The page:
On the other side, Google Maps for Mobile wasn’t a big success, mostly thanks to the fact that smartphones weren’t nearly as popular as they are today. The app was available for Symbian smartphones, but it didn’t really start to grow until Google offered the app for BlackBerry devices. And then, when Google and Apple inked a deal, making Google Maps a default maps app for the iPhone. Back in 2007, Apple didn’t have a similar product, so they had to give Google Maps the spot on the iPhone.
This made Google Maps for Mobile extremely popular, and the deal created a huge and loyal following for the app, which will be of great help when Google launch their own smartphone OS, Android. Apple and Google were in an uneasy alliance, with Apple didn’t let Google to work on the interface and refusing to hand over user data to make Google Maps more accurate. The deal ended in 2012 when Apple offered their own Apple Maps, which took a few years before getting near the quality of Google Maps.
The birth of Android and the presence of Google Maps on the iPhone gave Google Maps a huge push forward. Smartphones became mainstream, and everyone soon had one. And one of the most important app on each and every smartphone was (and still is) a digital maps app. And Google had a perfect one in the form of Google Maps for Mobile. This made Google Maps extremely popular, and it broadened the user base. Now, not only you could search maps on your browser, but you could also use them on your phone.
And today Google Maps for Mobile is an app that gives you info about local stores, restaurants, cafes, pubs, clubs, and all other POI (point-of-interest) types. The app is like a city guide for all cities in the world. When on vacation you can just take out your phone and find out all about the city you’re in just by opening Google Maps.
Apple deal along with the rise of Android was the defining time for Google Maps in becoming one of the most popular services in the world. Google managed to rise above all others and today is the biggest map provider in the world. The company has two satellites for capturing new satellite images and is updating its maps and satellite view all the time. In less than five years Google Maps took over the digital map world, and we all use it today. With billions of daily users, Google Maps is a behemoth and one of the most important parts of the biggest internet company in the world.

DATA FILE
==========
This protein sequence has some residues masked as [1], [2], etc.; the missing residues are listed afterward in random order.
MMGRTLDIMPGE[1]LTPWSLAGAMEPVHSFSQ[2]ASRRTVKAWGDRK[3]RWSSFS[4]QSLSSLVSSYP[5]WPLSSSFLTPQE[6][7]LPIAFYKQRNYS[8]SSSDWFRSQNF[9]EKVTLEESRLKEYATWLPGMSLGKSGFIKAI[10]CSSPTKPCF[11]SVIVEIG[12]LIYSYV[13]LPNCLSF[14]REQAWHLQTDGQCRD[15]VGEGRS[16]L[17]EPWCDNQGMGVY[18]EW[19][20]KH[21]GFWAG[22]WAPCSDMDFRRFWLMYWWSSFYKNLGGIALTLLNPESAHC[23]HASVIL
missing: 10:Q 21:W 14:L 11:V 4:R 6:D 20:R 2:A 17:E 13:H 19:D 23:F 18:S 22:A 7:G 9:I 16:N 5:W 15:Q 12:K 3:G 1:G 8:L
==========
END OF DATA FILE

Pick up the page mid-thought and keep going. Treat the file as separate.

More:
But Google Maps isn’t just about maps and satellite imagery; Street View is also there.
Street View, or how to provide virtual travels
Street View upgraded Google Maps and transformed it from a simple yet revolutionary way to search maps and get directions to a platform where users can discover new places from ground level. If you ever wanted to know how it would look if you would visit Time Square, Google Street View can help with that. If you wanted to find out your new neighborhood before moving to a flat in a new city, just visit Google Maps, enter Street View and find out where the nearest grocery store is, where you can wait for the bus, and where you can jog during mornings. Google Street View offered something never seen before, Pushing Google Maps to new heights.
The project launched in 2007 with the core team brought from Stanford, with the acquisition of a startup called VuTool, which used cameras mounted on cars to take images of the cars’ surroundings. The project was limited to the US, offering views from biggest cities, but it soon spread out to other continents.
Street View is an ever-expanding project with new imagery being taken every day. The project is an invasion of privacy, with many countries showing concerns over cars taking images of people, houses, and basically all objects on streets. This led Google to blur all faces and license plates from Street View images, but Street View cars are still unwelcome in certain countries and areas. For instance, the known incident when Street View cars took data from home Wi-Fi networks did lots of damage to Google, with Street View project being banned in Germany. All Street Map view you can see in Germany is around ten years old; the country doesn’t allow Google to capture new images.
Aside from offering a cool way to take on virtual tours all over the world, Street View plays many other roles. All cars and human operators have a GPS device with them, collecting GPS data, tracing routes and providing the company first-hand map data. Also, all captured road signs, house numbers, and other objects are used to give Google Maps better accuracy regarding speed limits, unique street rules, making the platform more knowledgeable about local street rules.
Google used human recruits, snowmobiles, trikes, trolleys, tricycles, boats and underwater cameras to take images of parks, campuses, mountain slopes, rivers, national parks, areas where roads cannot be found such as Arctic and Antartica, with the goal of mapping the whole world.
The future of Google Maps is indoor maps and indoor Street View. Google already has maps of many airports, shopping malls, museums, train stations, markets, various buildings, etc. Now Google is trying to offer more and more indoor maps, so people don’t have to be lost in huge malls, museums, or to end up missing their flight because there are too many gates on an airport. Another major task is offering 3D images of every city in the world. Planes owned by Google already fly all over the world, with more and more cities getting 3D maps, so if your city doesn’t have 3D buildings wait a bit, it will get them eventually.
Google Maps started small but is now a humungous digital map platform used by billions of people daily. It already has hundreds of different features, but people at Google always strive in adding something new. And because of this, it is important for it to have competition. There are a couple of real competitors to Google Maps, and we will talk about each of them in our next article.